1) What is an everyday watch and 2) Do you really need one?

An everyday watch is very much a personal choice and what’s in your state of mind and can be any watch

Typically what comes to mind as an everyday watch for most people is some sort of stainless steel tool watch that is relatively inexpensive and can be used as a beater. Common examples include a Swatch, a Casio G-Shock, an Omega Speedmaster, a Tudor Black Bay 58, a Rolex Submariner or Explorer and even an Apple watch. The list goes on and on. These watches are iconic and they have evolved to become the representative models of their respective brands. They have earned the title of everyday watches no matter what the price because people over time have used them as effective tool watches not only in their everyday lives but in their special moments as well.

But what about the Rolex Daytona 6239 Paul Newman? The Patek Philippe 5270P salmon dial or the 5740g ? The A. Lange and Sohne Datograph? The answer is yes of course. Paul Newman wore his now auctioned off watch daily in his life especially racing at 200 mph. Even very expensive precious metal watches such as Patek Philippe perpetual calendar chronographs can and should be everyday wearers. That’s what they were designed for says Thierry Stern. “They should be worn everyday and if you damage them, send it in to Patek and we will fix them” he reassures us.

For me, an everyday watch is the one I feel most comfortable wearing washing the dishes, cutting bread, changing a fishing hook, diving down to the bottom of a pool, summer lunching on a terrasse or building a campfire for the kids. It’s whatever I feel like at that moment in time and space. If I feel like wearing my Patek Philippe white gold annual calendar putting away the dishes or building a backyard rink then that is my everyday watch. If I feel like going to a formal with my Patek Aquanaut or my 200$ Orient then that becomes my formal dress watch. And if I wear a 20$ Timex to my own wedding (which I did by the way because that’s all I could afford and still own), then so be it. That was my formal wedding watch which is appalling to some when they see the photographs but hey, it made for a great story and the watch became memorable and forever frozen for one special moment in my time. It doesn’t matter what watch one wears for an everyday watch as long as it is associated with those memories good or bad. Do we remember what watch we were wearing when witnessing the birth of our firstborn and changing their diapers? Yes we do vaguely. We may not remember the exact watch but we remember vaguely at that period of my life I do remember owning such and such a model. Watches for me chronologically delineate a period in my life, and I can remember what watches I was wearing at that moment. I may not still own the watch but I can draw a historic timeline and mark approximately what watch I owned at that particular time.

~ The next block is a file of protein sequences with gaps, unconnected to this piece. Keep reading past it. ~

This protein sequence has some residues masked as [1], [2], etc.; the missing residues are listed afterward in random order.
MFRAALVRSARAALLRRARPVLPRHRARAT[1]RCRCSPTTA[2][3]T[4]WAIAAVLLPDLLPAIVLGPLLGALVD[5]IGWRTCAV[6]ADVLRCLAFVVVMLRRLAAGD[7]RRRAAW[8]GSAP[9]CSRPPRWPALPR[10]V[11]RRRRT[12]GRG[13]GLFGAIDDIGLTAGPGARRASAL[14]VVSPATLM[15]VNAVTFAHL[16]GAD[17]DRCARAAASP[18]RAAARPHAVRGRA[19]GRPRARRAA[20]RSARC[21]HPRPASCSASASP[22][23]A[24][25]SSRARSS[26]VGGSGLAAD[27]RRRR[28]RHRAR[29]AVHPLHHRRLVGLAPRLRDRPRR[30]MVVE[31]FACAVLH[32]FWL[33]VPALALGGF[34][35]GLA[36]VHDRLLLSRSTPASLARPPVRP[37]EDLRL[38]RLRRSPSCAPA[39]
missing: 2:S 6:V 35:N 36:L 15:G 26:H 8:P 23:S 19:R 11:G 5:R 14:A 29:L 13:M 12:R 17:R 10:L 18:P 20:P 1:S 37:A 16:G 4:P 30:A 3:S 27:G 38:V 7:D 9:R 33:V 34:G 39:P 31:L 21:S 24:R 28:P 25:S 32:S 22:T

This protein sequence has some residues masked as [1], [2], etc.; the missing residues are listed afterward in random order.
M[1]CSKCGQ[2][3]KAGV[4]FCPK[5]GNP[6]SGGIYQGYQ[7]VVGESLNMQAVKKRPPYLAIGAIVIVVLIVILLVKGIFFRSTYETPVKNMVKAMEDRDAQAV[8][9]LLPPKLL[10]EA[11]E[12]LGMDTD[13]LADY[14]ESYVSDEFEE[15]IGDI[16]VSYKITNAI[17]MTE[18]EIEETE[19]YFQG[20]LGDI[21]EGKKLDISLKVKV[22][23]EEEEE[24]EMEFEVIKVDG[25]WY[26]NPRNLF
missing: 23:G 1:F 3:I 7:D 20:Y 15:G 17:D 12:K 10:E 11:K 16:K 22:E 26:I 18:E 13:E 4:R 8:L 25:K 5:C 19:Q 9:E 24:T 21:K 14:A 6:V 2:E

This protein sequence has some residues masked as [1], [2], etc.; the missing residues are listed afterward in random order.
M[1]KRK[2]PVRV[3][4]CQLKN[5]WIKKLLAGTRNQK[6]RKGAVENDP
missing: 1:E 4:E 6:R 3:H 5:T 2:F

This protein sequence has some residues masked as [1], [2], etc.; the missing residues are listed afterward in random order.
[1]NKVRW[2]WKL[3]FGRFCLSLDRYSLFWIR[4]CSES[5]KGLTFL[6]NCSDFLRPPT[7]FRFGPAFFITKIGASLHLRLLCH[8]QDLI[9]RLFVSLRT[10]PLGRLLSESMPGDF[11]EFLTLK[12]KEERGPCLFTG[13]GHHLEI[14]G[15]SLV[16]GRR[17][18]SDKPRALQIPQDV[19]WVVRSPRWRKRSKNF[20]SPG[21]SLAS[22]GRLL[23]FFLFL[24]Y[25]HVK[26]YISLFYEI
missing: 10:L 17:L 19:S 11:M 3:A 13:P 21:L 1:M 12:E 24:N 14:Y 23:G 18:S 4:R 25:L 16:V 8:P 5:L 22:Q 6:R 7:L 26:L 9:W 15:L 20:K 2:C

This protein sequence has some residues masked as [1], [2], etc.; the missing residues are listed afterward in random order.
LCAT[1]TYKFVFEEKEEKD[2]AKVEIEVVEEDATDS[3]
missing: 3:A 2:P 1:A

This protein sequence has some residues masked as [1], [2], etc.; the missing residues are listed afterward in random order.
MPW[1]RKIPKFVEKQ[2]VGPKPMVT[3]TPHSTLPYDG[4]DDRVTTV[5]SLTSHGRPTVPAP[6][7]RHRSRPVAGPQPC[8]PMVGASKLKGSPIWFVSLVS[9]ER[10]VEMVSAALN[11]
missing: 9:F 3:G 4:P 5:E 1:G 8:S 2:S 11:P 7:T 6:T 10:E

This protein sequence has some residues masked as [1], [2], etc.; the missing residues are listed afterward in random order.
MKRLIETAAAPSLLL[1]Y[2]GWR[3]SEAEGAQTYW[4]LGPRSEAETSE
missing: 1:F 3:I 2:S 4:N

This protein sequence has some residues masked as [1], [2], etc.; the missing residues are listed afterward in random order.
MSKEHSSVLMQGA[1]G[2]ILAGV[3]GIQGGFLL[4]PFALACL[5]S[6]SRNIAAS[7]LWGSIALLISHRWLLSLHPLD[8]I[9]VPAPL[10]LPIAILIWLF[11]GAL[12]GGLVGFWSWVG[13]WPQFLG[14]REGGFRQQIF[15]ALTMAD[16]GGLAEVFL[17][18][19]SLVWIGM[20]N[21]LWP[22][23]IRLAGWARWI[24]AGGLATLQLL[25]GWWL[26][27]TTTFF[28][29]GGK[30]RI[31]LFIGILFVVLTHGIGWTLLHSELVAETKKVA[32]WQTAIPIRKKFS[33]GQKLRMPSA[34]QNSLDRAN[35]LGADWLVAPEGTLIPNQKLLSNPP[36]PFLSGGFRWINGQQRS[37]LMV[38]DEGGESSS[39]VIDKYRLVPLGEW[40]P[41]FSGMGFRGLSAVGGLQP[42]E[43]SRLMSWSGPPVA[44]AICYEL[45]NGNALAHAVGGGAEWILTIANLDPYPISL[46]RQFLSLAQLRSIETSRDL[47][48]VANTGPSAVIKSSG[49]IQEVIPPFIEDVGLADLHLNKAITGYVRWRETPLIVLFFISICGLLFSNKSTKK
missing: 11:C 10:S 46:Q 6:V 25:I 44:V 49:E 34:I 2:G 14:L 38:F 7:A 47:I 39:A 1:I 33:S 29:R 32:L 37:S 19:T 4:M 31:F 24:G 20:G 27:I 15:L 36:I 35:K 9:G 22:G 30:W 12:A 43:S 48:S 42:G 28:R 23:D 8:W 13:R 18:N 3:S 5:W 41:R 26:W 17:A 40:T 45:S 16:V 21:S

So the everyday watch is really undefined. It is highly personal and can be whatever one feels is appropriate at that point in time. John Mayer in now historic first Talking Watches sums it up best. He says “I can clean up dog poop in my Patek Philippe. It doesn’t matter.” Profound words from a great collector. Interpretation: Watches delineate or even bring meaning to whatever we do in life if not just for the sole purpose of keeping the time at that very moment. But also bring an emotional and temporal association to that moment in time. It is indeed a very powerful object that triggers events and memories. That’s why I (we) love watches.

The Watch Baron says he consumes watches like tea or chocolate. He does not store them in a safe and use them for investments. He consumes them, devours them, digests them, savours them like a consumable and his watches are visibly and obviously beaten up. His 5650g definitely bears many scratch marks and I can imagine that he has taken such a watch in the Scottish highlands hiking and rubbed up against some bush full of berries without even realizing. But he doesn’t care.

In summary, what is an everyday watch? It is whatever one’s heart desires and can be anything from a Timex on your wedding day to a six figure gold watch you may take hiking and you may even decide to plunge it in a brook along the way. Usually people do the opposite but there are no rules to this game and I often wear a valuable watch in rugged terrain during certain high-risk activities (for me hiking is considered high-risk)!!

As to the second question:

Does one really need an everyday watch?

My simple answer is absolutely YES!!

My everyday whatever it may be stabilizes me. It orients me to the most precious commodity in life besides health, time. It also gives me purpose and deadlines. When I’m in the operating room and it’s literally a s— show with massive transfusions galore, I often think of my watch (we cannot wear them intraoperatively anymore so I can’t look at it) and think of its beauty and how it makes me happy. I also think of how I will obtain the next one but that’s a different story.

In fact, the converse holds true as well. When I don’t wear a watch I feel destabilized. I feel disoriented to not only time but also to space. I just don’t feel right without something on my left wrist and feel empty and lost without one.

Sure my iPhone keeps the time and date very well and may even act as a perpetual calendar (until the battery dies or gets water infiltration). I think I may have even used its stopwatch and stop second function. Its chime functions aren’t so bad either but I have yet to see a minute repeater app!! But it cannot beat a good old fashioned analog watch. The watch will pacify, stabilize me and resets my mental functions which the iPhone won’t do (unless I get a call from my local AD).

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